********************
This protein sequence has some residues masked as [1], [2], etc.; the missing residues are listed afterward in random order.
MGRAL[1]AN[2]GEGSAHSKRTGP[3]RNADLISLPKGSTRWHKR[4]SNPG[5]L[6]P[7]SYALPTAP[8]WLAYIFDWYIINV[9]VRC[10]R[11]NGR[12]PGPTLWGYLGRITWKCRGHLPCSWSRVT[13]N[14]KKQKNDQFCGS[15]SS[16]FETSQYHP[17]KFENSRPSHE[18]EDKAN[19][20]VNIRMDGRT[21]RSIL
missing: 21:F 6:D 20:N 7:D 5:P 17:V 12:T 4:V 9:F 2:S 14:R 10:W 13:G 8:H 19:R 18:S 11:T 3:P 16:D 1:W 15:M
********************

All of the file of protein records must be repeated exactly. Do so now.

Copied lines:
This protein sequence has some residues masked as [1], [2], etc.; the missing residues are listed afterward in random order.
MGRAL[1]AN[2]GEGSAHSKRTGP[3]RNADLISLPKGSTRWHKR[4]SNPG[5]L[6]P[7]SYALPTAP[8]WLAYIFDWYIINV[9]VRC[10]R[11]NGR[12]PGPTLWGYLGRITWKCRGHLPCSWSRVT[13]N[14]KKQKNDQFCGS[15]SS[16]FETSQYHP[17]KFENSRPSHE[18]EDKAN[19][20]VNIRMDGRT[21]RSIL
missing: 21:F 6:D 20:N 7:D 5:P 17:V 12:T 4:V 9:F 2:S 14:R 10:W 13:G 8:H 19:R 18:S 11:T 3:P 16:D 1:W 15:M